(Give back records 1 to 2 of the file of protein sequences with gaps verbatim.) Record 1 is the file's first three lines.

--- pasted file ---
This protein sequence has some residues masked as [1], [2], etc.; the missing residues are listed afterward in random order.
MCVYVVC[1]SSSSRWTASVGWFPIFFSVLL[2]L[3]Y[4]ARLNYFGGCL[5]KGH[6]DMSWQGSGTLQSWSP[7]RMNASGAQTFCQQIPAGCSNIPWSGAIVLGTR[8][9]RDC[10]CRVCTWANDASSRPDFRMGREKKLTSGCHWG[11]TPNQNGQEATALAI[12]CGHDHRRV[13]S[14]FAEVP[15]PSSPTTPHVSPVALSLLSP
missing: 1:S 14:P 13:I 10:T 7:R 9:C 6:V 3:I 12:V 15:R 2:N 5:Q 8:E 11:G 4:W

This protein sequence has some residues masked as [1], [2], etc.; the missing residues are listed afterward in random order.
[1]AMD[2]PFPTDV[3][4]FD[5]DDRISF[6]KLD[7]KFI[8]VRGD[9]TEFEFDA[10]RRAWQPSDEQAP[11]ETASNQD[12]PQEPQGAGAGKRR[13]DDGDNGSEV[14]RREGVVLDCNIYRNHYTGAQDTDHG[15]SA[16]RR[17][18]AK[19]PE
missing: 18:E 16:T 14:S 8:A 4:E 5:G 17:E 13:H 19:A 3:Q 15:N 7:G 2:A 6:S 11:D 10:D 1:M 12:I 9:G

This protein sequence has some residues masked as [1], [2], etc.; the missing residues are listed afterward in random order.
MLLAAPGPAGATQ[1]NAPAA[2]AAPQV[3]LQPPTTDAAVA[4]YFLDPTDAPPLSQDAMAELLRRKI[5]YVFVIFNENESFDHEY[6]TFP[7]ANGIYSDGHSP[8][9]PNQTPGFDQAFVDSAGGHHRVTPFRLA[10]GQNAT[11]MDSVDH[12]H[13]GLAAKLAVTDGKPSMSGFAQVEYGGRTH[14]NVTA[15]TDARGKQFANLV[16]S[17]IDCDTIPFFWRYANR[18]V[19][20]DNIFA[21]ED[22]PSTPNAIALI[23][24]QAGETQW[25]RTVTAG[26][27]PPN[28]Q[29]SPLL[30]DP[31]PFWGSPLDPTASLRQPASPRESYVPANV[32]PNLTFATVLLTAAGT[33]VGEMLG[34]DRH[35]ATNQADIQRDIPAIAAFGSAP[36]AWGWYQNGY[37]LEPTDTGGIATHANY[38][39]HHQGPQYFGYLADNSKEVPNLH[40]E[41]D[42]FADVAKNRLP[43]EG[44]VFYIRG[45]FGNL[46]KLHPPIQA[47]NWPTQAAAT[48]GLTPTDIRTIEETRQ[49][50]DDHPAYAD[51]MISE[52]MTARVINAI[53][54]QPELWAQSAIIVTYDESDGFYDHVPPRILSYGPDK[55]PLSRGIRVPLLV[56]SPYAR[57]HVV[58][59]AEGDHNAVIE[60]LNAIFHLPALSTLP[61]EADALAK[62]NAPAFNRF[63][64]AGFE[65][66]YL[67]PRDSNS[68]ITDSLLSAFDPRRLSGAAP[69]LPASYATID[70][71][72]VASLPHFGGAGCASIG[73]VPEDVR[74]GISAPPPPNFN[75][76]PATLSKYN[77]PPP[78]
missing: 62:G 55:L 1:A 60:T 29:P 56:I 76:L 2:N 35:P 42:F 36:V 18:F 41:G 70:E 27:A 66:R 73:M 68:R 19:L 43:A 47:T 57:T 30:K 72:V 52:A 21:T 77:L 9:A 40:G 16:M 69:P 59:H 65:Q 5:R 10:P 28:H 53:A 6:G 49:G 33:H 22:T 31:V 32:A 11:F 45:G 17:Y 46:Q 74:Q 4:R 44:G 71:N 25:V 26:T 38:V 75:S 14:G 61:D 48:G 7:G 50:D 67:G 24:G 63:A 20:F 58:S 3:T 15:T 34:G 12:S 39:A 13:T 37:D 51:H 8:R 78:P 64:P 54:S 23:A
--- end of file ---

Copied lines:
This protein sequence has some residues masked as [1], [2], etc.; the missing residues are listed afterward in random order.
MCVYVVC[1]SSSSRWTASVGWFPIFFSVLL[2]L[3]Y[4]ARLNYFGGCL[5]KGH[6]DMSWQGSGTLQSWSP[7]RMNASGAQTFCQQIPAGCSNIPWSGAIVLGTR[8][9]RDC[10]CRVCTWANDASSRPDFRMGREKKLTSGCHWG[11]TPNQNGQEATALAI[12]CGHDHRRV[13]S[14]FAEVP[15]PSSPTTPHVSPVALSLLSP
missing: 1:S 14:P 13:I 10:T 7:R 9:C 6:V 3:I 12:V 15:R 2:N 5:Q 8:E 11:G 4:W

This protein sequence has some residues masked as [1], [2], etc.; the missing residues are listed afterward in random order.
[1]AMD[2]PFPTDV[3][4]FD[5]DDRISF[6]KLD[7]KFI[8]VRGD[9]TEFEFDA[10]RRAWQPSDEQAP[11]ETASNQD[12]PQEPQGAGAGKRR[13]DDGDNGSEV[14]RREGVVLDCNIYRNHYTGAQDTDHG[15]SA[16]RR[17][18]AK[19]PE
missing: 18:E 16:T 14:S 8:A 4:E 5:G 17:E 13:H 19:A 3:Q 15:N 7:G 2:A 6:S 11:D 10:D 1:M 12:I 9:G